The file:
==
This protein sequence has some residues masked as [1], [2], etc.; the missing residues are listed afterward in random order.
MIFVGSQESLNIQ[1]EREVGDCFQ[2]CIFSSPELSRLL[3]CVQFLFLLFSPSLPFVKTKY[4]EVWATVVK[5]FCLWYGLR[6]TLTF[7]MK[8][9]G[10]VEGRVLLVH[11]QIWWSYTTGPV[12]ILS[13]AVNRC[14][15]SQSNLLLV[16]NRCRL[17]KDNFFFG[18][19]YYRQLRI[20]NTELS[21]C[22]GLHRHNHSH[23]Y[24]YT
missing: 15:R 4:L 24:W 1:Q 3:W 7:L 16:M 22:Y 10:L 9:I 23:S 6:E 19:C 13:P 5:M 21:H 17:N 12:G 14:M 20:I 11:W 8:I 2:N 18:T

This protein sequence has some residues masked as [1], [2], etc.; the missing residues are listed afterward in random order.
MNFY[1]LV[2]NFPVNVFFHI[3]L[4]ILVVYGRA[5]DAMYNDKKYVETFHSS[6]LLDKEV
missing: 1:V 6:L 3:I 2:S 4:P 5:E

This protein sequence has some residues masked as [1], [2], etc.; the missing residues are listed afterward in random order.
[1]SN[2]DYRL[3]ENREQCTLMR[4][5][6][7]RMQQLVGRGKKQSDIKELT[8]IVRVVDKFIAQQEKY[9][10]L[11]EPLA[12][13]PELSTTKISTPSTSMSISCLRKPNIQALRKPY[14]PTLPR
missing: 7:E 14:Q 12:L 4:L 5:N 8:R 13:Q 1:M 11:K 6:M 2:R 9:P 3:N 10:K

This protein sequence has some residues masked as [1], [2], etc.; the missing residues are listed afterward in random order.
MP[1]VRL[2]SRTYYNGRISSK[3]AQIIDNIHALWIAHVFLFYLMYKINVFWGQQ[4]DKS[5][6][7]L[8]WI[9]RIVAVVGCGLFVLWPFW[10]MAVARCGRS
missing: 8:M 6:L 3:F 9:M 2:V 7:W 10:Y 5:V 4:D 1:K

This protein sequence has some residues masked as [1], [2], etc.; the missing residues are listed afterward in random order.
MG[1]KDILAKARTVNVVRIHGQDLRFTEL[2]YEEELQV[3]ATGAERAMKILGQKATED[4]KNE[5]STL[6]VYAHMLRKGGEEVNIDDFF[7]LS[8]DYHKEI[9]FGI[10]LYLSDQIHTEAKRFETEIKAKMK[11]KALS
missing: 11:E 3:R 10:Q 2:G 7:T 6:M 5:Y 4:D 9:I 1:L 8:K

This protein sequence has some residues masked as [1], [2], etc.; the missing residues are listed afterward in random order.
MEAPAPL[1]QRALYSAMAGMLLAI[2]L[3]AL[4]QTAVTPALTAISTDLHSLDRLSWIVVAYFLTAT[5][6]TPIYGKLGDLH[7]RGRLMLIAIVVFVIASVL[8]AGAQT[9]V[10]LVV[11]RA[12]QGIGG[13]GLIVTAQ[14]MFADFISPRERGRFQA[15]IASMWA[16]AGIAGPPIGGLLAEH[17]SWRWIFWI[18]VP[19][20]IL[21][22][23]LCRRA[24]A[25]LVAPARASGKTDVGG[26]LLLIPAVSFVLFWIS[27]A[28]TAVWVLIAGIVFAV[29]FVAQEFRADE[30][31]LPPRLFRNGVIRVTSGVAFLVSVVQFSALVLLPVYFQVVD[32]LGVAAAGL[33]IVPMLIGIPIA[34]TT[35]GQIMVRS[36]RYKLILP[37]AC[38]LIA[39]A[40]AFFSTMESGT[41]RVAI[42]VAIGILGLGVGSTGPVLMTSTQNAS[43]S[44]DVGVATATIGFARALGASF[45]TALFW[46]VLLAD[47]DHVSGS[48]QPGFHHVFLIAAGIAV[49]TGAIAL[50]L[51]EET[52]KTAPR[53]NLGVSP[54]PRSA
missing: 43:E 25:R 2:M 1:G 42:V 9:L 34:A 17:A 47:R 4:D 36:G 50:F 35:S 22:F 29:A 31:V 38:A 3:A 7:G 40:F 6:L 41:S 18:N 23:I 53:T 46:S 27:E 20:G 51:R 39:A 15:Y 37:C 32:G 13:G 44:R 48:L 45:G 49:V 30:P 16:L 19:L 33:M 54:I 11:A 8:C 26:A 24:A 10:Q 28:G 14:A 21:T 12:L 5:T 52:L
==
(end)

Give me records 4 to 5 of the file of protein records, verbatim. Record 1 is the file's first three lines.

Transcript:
This protein sequence has some residues masked as [1], [2], etc.; the missing residues are listed afterward in random order.
MP[1]VRL[2]SRTYYNGRISSK[3]AQIIDNIHALWIAHVFLFYLMYKINVFWGQQ[4]DKS[5][6][7]L[8]WI[9]RIVAVVGCGLFVLWPFW[10]MAVARCGRS
missing: 8:M 6:L 3:F 9:M 2:V 7:W 10:Y 5:V 4:D 1:K

This protein sequence has some residues masked as [1], [2], etc.; the missing residues are listed afterward in random order.
MG[1]KDILAKARTVNVVRIHGQDLRFTEL[2]YEEELQV[3]ATGAERAMKILGQKATED[4]KNE[5]STL[6]VYAHMLRKGGEEVNIDDFF[7]LS[8]DYHKEI[9]FGI[10]LYLSDQIHTEAKRFETEIKAKMK[11]KALS
missing: 11:E 3:R 10:Q 2:G 7:T 6:M 5:Y 4:D 9:I 1:L 8:K